Friday, September 14, 2012

Supplemental Vs. Amended Bill of Particulars

           A recent Appellate Division, Second Department decision highlights the difference between an amended and supplemental bill of particulars in a personal injury case.  (A bill of particulars is a written statement that amplifies the allegations or defenses in a lawsuit.)  In Erickson v. Cross Ready Mix, Inc., et al. (2nd Dept. 2012, Index No. 11947/05), the plaintiff allegedly was injured on a construction site when he was struck by a swinging chute on the back of a cement truck.  In his initial response to a demand for a bill of particulars, the plaintiff claimed that his medical treatment would include “lumbar spinal fusion surgery.”  After the surgery was performed, the plaintiff made a motion to amend his bill of particulars to include, among other things, further injuries which he allegedly sustained during the surgery.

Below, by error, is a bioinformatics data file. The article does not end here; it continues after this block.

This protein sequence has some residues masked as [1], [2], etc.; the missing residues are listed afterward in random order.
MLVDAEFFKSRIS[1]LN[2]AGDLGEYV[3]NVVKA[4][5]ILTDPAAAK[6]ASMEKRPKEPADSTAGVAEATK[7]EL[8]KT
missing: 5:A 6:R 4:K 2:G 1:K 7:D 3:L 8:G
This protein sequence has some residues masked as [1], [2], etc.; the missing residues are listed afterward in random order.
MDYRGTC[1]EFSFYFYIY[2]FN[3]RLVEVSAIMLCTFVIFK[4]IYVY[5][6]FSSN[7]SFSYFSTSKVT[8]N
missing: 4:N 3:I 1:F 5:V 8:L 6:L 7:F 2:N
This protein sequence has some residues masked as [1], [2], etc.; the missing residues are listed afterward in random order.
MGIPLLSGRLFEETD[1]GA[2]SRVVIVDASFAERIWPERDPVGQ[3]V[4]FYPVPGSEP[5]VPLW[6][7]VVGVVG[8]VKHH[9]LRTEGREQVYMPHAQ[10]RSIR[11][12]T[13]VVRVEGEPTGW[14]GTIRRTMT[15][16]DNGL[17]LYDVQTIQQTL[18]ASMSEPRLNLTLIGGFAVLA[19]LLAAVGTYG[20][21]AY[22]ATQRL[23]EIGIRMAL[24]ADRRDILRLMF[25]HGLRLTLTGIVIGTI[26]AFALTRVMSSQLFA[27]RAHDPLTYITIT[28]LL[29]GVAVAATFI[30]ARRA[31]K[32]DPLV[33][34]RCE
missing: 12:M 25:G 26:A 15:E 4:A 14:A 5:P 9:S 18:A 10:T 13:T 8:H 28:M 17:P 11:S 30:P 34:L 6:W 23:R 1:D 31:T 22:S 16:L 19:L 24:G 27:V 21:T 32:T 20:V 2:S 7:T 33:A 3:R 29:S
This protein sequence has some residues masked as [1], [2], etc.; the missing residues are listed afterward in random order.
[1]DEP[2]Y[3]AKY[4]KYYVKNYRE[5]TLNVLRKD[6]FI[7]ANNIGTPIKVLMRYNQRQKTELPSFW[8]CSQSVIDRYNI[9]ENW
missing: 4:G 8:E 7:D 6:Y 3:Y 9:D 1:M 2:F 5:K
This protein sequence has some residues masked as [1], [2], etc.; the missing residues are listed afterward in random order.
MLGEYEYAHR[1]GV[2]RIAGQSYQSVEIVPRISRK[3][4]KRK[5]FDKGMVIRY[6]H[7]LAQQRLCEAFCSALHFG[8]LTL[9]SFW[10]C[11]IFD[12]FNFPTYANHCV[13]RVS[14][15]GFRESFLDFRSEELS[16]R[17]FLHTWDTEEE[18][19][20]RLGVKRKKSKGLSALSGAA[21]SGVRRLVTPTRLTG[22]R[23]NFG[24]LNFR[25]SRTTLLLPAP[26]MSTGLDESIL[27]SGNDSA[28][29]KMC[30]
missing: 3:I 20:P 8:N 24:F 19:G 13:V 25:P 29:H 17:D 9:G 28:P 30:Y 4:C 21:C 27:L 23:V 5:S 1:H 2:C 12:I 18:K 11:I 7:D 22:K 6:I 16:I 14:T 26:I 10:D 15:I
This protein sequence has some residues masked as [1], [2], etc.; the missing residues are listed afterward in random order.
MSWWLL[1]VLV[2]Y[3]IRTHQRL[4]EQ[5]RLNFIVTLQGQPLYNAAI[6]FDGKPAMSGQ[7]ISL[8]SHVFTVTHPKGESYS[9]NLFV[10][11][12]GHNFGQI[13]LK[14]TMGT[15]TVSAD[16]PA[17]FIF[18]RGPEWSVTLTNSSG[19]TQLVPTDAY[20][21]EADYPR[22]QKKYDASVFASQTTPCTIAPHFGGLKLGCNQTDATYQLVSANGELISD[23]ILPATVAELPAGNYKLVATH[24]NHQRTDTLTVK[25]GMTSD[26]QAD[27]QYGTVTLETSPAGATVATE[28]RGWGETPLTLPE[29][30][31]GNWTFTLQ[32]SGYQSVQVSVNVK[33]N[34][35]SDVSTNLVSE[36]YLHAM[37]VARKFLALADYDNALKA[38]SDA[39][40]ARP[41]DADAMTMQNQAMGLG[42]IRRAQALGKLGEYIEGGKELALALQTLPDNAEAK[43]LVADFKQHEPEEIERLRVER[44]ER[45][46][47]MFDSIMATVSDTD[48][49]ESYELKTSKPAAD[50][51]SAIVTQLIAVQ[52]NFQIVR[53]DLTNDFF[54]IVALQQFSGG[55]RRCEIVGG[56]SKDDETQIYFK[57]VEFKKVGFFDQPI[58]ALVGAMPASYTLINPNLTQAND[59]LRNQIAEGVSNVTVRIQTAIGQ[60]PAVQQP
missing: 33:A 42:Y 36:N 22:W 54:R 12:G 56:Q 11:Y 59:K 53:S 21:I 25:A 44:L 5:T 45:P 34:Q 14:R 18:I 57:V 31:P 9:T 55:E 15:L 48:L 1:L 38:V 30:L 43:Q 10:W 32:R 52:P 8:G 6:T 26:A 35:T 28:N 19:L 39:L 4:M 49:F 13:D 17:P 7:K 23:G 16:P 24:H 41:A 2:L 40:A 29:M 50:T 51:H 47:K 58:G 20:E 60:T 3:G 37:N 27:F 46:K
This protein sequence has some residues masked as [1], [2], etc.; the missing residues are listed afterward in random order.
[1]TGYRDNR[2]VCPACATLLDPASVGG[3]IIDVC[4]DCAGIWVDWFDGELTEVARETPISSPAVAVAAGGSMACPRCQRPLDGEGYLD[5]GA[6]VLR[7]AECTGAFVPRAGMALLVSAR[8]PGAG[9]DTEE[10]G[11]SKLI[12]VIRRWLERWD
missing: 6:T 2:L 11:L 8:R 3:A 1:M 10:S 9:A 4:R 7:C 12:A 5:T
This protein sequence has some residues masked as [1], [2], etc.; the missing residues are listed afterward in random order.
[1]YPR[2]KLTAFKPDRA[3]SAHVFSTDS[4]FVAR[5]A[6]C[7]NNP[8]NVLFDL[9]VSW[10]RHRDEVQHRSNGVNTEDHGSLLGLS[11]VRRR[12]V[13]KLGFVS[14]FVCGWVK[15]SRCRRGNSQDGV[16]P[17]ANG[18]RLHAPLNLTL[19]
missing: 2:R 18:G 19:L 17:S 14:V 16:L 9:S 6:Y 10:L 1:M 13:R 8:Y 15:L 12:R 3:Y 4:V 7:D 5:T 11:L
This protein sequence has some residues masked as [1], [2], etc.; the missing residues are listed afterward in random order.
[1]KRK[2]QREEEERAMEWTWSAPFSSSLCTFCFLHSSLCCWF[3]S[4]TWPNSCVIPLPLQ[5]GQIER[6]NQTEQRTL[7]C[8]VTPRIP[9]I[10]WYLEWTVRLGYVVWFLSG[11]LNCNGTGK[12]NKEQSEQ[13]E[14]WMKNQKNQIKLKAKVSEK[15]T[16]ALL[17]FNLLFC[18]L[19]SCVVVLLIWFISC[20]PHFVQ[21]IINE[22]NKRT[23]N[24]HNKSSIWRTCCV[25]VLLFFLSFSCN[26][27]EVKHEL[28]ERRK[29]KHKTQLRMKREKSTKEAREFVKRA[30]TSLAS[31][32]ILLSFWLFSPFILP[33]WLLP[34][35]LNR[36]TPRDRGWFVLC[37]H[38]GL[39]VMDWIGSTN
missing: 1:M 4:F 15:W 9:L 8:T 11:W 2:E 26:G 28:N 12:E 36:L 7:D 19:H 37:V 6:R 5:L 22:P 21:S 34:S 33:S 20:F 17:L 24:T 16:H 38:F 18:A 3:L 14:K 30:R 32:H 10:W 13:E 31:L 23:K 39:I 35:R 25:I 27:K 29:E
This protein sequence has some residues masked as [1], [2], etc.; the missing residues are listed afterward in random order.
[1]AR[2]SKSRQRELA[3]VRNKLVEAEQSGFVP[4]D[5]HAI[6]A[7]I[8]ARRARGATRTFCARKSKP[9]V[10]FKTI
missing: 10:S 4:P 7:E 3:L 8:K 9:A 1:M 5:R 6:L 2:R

The Court dismissed plaintiff’s motion as it was unnecessary, holding the following: “pursuant to CPLR 3043(b), a plaintiff in a personal injury action may serve a supplemental bill of particulars containing ‘continuing special damages and disabilities,’ without leave of the court, if it alleges ‘no new cause of action . . . or new injury.’  Where, as here, the plaintiff seeks to allege continuing consequences of the injuries suffered and described in previous bills of particulars, rather than new and unrelated injuries, the contested bill of particulars is a supplemental bill of particulars rather than an amended bill of particulars.  Since the document entitled 'Amended Response To Defendant’s Demand For A Verified Bill Of Particulars,' which we deem to be a supplemental bill of particulars, was served more than 30 days prior to trial, leave of court was not required (see CPLR 3043[b]).  Accordingly, the plaintiff’s motion must be denied as unnecessary."

Salvatore R. Marino, Esq.

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